Jensen, MP, Vogelmann, AM, Collins, WD, Zhang, GJ, Luke, EP (2008). Investigation of regional and seasonal variations in marine boundary layer cloud properties from MODIS observations. JOURNAL OF CLIMATE, 21(19), 4955-4973.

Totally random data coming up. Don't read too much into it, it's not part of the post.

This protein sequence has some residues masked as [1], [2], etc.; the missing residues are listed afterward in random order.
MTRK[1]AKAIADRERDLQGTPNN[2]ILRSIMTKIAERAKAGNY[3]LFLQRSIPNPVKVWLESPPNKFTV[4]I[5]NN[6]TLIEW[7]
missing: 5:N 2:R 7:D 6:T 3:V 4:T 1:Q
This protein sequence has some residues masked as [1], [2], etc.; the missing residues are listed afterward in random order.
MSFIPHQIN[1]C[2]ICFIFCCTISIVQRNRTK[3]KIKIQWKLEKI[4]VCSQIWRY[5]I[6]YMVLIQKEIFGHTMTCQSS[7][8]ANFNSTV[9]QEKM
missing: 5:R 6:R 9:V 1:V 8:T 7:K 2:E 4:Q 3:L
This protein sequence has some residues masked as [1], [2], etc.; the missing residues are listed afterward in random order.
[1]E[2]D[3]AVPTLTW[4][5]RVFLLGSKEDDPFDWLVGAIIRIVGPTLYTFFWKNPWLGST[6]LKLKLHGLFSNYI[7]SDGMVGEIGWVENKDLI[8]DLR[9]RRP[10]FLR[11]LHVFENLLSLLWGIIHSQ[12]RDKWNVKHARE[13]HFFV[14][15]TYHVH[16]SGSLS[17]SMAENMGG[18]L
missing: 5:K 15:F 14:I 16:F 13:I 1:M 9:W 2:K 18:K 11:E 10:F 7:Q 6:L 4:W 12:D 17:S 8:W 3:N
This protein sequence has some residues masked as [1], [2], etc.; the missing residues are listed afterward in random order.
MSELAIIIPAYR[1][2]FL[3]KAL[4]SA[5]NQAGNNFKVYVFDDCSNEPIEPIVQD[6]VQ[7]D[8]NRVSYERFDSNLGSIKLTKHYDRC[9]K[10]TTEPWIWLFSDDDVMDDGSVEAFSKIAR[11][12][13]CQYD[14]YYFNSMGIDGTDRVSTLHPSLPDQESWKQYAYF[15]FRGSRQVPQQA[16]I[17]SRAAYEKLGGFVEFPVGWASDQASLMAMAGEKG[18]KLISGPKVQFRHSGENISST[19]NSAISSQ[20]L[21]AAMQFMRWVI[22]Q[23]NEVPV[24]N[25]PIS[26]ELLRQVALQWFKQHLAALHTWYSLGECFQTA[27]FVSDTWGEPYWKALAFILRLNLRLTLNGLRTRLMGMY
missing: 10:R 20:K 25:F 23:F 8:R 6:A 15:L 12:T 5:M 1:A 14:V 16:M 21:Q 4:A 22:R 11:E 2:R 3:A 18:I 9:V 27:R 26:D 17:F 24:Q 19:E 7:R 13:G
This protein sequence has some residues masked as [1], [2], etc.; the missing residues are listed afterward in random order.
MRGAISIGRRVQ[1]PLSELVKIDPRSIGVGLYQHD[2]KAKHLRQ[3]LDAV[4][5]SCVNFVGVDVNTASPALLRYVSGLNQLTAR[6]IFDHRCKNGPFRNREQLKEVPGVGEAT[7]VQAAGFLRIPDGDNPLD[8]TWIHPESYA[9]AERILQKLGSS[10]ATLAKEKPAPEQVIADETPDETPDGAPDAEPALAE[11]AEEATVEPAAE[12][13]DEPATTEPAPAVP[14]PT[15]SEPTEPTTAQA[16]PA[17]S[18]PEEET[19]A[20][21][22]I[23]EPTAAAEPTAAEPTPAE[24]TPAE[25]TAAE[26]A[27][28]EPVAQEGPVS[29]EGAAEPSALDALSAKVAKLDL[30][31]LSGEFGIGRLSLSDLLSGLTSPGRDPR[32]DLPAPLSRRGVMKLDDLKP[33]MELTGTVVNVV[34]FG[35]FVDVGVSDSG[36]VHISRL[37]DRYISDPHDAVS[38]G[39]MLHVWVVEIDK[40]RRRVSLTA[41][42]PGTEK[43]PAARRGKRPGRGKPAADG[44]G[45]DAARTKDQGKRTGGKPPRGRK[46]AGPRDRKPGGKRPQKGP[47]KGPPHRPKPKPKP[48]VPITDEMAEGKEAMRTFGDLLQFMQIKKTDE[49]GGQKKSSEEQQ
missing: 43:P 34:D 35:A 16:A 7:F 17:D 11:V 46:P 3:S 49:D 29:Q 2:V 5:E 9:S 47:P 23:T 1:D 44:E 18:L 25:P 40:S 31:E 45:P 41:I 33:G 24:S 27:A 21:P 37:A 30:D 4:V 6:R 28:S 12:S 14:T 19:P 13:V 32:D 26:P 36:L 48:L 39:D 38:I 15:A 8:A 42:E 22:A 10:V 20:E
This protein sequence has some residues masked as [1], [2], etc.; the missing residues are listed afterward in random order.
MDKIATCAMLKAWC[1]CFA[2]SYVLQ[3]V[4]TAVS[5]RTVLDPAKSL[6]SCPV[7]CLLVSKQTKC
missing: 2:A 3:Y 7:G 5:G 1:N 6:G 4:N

To aid in understanding the role that marine boundary layer (MBL) clouds play in climate and assist in improving their representations in general circulation models (GCMs), their long-term microphysical and macroscale characteristics are quantified using observations from the Moderate Resolution Imaging Spectroracdiometer (MODIS) instrument aboard the National Aeronautics and Space Administration's (NASA's) Terra satellite. Six years of MODIS pixel-level Cloud products are used from oceanic study regions off the west coasts of California, Peru, the Canary Islands, Angola, and Australia where these cloud types are common. Characterizations are given for their organization (macroscale structure), the associated microphysical properties, and the seasonal dependencies of their variations for scales consistent with the size of a GCM grid box (300 km X 300 km). MBL mesoscale structure is quantified using effective cloud diameter C-D, which is introduced here as a simplified measure of bulk cloud organization; it is straightforward to compute and provides descriptive information beyond that offered by cloud fraction. The interrelationships of these characteristics are explored while considering the influences of the MBL state, such as the occurrence of drizzle. Several commonalities emerge for the five study regions. MBL clouds contain the best natural examples of plane-parallel clouds, but overcast clouds occur in only about 25% of the scenes, which emphasizes the importance of representing broken MBL cloud fields in climate models (that are subgrid scale). During the peak months of cloud occurrence, mesoscale organization (larger C-D) increases such that the fractions of scenes characterized as overcast and clumped increase at the expense of the scattered scenes. Cloud liquid water path and visible optical depth usually trend strongly with C-D, with the largest values occurring for scenes that are drizzling. However, considerable interregional differences exist in these trends, suggesting that different regression functionalities exist for each region. For peak versus off-peak months, the fraction of drizzling scenes (as a function of C-D) are similar for California and Angola, which suggests that a single probability distribution function might be used for their drizzle occurrence in climate models. The patterns are strikingly opposite for Peru and Australia; thus, the contrasts among regions may offer a test bed for model simulations of MBL drizzle occurrence.